LP allocations towards private equity have remained steady in recent years, averaging 21 percent in August 2013 compared with 17 percent for the same month in 2016.
Almost two-thirds of LPs allocate less than 10 percent of their investment portfolio to private equity, with a mean of 4 percent. However, the 10 percent of investors that devote 75 percent to 100 percent of their portfolio to the asset class ensure the overall average is kept relatively high.
Sovereign wealth funds have demonstrated one of the biggest increases in allocation to private equity over the past two years, notably the Australia Future Fund, which has increased its allocation to more than 10 percent since 2013. SWFs have overtaken private pension funds to become the second largest group of investors behind public pensions in the asset class.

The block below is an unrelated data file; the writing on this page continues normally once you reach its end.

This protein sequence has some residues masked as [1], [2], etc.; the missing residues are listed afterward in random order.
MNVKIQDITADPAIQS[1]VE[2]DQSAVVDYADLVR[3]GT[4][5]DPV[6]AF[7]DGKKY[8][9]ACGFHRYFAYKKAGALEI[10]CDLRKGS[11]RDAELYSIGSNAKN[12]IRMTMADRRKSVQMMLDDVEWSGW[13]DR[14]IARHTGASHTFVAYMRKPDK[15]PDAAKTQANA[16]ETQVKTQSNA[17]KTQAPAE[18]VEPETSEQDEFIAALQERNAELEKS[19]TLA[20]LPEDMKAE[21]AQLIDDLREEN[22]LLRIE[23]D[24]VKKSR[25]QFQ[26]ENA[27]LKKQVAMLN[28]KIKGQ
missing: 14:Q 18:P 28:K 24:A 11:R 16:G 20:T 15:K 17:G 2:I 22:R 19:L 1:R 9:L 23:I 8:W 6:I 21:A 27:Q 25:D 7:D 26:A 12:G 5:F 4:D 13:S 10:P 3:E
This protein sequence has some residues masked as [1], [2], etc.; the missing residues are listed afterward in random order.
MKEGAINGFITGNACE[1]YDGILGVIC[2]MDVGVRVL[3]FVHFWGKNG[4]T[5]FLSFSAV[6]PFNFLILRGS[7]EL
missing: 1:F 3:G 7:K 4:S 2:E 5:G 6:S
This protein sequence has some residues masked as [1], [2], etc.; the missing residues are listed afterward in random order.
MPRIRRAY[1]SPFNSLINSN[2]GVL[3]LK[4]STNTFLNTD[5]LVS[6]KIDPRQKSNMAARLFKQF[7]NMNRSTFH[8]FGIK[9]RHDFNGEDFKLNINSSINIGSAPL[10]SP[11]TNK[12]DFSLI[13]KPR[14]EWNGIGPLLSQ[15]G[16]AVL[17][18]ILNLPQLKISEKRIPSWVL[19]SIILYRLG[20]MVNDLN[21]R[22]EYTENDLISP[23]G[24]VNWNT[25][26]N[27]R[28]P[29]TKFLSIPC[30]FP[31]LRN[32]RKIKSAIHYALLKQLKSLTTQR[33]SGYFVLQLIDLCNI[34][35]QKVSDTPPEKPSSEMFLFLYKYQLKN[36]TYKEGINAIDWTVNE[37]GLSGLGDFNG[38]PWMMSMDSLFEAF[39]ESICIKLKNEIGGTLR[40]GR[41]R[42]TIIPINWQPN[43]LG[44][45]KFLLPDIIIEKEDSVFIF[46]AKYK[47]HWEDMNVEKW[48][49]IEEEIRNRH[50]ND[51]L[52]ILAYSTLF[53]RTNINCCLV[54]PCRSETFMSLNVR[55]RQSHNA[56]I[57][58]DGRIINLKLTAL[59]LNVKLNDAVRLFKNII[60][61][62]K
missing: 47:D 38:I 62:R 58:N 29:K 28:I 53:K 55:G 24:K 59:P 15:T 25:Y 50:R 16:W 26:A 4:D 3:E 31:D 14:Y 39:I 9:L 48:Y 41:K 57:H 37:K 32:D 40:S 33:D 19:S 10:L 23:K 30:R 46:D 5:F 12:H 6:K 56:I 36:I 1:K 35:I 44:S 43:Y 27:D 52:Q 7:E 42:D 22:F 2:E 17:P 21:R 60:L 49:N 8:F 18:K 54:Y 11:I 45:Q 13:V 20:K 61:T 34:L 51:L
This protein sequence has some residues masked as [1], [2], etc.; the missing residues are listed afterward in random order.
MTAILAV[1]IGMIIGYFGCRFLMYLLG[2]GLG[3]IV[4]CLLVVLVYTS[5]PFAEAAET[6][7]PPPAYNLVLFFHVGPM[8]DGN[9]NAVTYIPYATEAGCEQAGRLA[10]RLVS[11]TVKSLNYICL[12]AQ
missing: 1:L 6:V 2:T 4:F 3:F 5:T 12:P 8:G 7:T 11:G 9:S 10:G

As LPs experience falling returns from their bond holdings, private equity investments are becoming a useful way to improve income – the Government Pension Investment Fund of Japan, which lost $52 billion in fiscal year 2015, has mandated State Street Trust and Banking to help it move into alternative assets.
Much like the SWFs, LPs are likely to increase their allocations to private equity, regulation permitting. August 2017’s figure may show a higher percentage devoted to the strategy than previous years.